The state’s highest court ruled today that police in Massachusetts do not necessarily need a search warrant to look at the call list of a person’s cellphone when searching personal property following an arrest.
But in two rulings involving the arrest of suspected drug dealers by Boston police, a unanimous Supreme Judicial Court said it would decide at another time whether people had constitutional rights to privacy for other cellphone contents, such as texts and e-mails.
“Today’s cellular telephones are essentially computers, capable of storing enormous quantities of information, personal, private, and otherwise, in many different forms,’’ Justice Margot Botsford wrote for the court.
Botsford wrote that the court was leaving “open for another day questions concerning whether, when a cellular telephone is validly seized incident to arrest, it may always, or at least generally, be searched without a warrant, and, if so, the permissible extent of such a search.’’
It was the first time the court had addressed the issue of the privacy of cellphone contents. The issue is being scrutinized by other courts across the country.
The court ruled that police had the right to examine the call list of Demetrius A. Phifer’s cellphone when they arrested him in East Boston on July 11, 2011, after they allegedly saw him get into a car with a known drug user and make what seemed to be a drug deal.
The SJC said that police pulled over the drug user’s car, got his cellphone number, and checked it against the cellphone they had seized from Phifer after his arrest. Police found the drug user’s number on Phifer’s call list, the court said.
Boston Municipal Court Judge Robert Ronquillo Jr. ruled that police acted within their legal authority because police have long been allowed to hunt for evidence of a crime from the person and their belongings when they are booking someone at the police station.
The SJC said today that Ronquillo was correct.
“The limited search of the recent call list on the defendant’s cellular telephone was permissible under both the Fourth Amendment and [Article 14]’’ of the state’s Declaration of Rights, Botsford wrote.
“The officers here had probable cause to believe the telephone’s recent call list would contain evidence relating to the crime for which he was arrested … the search of the call list in this case was a valid search incident to arrest,’’ Botsford wrote.
Phifer’s attorney, Patrick J. Murphy of Boston, said the SJC is exposing citizens to potential abuse of their rights at the hands of the police who can still fully explore someone’s cellphone after they show they obtain a search warrant from the courts.
“The court is allowing a limited intrusion, but no one is around to watch the police,’’ Murphy said. “There are no protections whatsoever. That’s why we have a constitution…I think they made the wrong decision. We don’t want to leave the scope of a warrantless search to police.’’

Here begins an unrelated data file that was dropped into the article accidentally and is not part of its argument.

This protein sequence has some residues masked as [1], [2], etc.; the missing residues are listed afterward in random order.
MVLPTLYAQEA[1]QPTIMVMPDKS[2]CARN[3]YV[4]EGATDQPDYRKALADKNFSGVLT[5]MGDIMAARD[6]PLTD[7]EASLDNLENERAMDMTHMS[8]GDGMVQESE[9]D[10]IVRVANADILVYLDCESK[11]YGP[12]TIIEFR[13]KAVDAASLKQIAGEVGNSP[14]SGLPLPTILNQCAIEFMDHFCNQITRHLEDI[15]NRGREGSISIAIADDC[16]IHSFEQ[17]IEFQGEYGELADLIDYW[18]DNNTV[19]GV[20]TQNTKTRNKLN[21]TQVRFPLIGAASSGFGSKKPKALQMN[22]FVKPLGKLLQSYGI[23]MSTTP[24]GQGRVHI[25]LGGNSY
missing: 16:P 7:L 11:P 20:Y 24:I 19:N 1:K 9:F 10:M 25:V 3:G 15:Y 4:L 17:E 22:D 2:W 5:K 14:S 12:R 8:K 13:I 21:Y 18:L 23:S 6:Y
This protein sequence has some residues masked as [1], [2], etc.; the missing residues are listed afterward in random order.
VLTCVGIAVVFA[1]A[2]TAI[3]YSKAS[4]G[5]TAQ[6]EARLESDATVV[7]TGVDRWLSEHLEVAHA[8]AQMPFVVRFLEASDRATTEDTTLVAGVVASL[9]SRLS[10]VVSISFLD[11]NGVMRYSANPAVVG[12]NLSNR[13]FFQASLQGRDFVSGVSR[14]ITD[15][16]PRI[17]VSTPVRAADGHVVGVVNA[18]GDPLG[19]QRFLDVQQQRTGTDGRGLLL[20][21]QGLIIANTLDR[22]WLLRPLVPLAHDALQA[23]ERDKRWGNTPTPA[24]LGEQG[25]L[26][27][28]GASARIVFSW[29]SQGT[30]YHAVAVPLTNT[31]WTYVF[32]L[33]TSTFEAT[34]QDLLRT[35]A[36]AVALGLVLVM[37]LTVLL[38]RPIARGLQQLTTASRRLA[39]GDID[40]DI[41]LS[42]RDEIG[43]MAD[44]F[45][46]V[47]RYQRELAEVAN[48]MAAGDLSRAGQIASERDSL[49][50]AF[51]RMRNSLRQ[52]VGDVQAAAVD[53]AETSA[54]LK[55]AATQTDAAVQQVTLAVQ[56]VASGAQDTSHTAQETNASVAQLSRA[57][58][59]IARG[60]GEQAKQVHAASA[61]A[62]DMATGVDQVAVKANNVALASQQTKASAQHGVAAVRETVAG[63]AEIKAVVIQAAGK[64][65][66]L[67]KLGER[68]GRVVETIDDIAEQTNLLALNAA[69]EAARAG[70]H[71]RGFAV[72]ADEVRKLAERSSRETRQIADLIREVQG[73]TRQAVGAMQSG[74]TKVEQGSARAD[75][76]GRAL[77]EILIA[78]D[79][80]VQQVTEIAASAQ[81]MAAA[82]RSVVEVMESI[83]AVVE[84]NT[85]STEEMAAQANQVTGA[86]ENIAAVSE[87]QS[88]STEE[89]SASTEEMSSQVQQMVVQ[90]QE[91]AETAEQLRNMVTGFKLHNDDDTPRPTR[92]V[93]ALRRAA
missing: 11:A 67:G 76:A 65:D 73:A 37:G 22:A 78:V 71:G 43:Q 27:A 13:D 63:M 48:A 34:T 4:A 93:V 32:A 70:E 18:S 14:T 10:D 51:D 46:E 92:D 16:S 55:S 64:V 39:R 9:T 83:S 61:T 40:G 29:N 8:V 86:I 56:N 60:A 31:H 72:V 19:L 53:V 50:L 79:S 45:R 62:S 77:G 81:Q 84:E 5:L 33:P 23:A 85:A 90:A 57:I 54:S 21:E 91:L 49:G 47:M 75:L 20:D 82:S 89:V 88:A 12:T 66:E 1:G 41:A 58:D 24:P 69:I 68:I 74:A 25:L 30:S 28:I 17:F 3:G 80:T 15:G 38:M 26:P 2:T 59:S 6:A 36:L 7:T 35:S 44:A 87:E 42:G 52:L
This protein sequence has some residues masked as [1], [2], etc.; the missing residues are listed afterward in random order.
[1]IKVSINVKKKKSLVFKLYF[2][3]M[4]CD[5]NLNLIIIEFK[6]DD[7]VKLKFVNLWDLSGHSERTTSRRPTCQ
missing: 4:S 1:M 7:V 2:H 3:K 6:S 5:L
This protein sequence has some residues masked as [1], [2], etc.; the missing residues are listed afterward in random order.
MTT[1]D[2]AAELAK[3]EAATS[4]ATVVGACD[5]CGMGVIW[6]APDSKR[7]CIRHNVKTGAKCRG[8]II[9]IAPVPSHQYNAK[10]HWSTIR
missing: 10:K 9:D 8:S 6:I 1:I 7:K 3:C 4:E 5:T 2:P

Murphy said Phifer is currently being held on $10,000 cash bail and is determined to challenge all of the evidence against him at a trial. He fully expects he will be exonerated,’’ at a trial, Murphy said.
In a separate case decided under the same legal principle, the SJC ruled that police did not have to examine a cellphone the moment they placed a person under arrest.
The SJC said Boston Municipal Court Judge Rosalind Miller was wrong when she threw out cellphone evidence against Christopher Y. Berry because Boston police did not check his cellphone immediately after they arrested him in 2009 for allegedly dealing drugs in Dorchester.
The SJC said the cellphone was found on Berry, who is in custody awaiting trial.
“The warrantless search of the cellular telephone here was not rendered invalid because it occurred sometime after the defendant’s arrest and at the police station rather than contemporaneously with his arrest,’’ Botsford wrote.
While giving police the green light to conduct limited searches of call lists on cellphones without warrants, the court also warned that the authority given to police today is not unlimited.
“We do not suggest that the assessment necessarily would be the same on different facts, or in relation to a different type of intrusion into a more complex cellular telephone or other information storage device,’’ Botsford wrote.
In a concurring opinion, Justice Ralph Gants applauded the court’s decisions, but said he worried “misunderstandings may arise’’ from the legal precedents SJC relied upon in reaching its conclusions.
Suffolk District Attorney Daniel F. Conley, whose office is prosecuting both Phifer and Berry, said in a statement that the court has properly given law enforcement the chance to quickly obtain evidence sometimes needed to solve a crime.
“Cell phones often contain evidence that can solve or even prevent violent crime, but only if investigators have rapid access to them,’’ Conley said in the statement. “While there remains much more that needs to be done to ensure that Massachusetts law keeps pace with evolving technology, we are gratified by these decisions.’’
Cheryl Fiandaca, spokeswoman for Boston Police Commissioner Edward Davis, said the department is studying the ruling and will update training of officers after discussing the legal issues with Conley and Attorney General Martha Coakley’s office.
Questions about how much privacy people have in their cellphones are being debated across by jurists and lawmakers across the country, The New York Times reported Monday.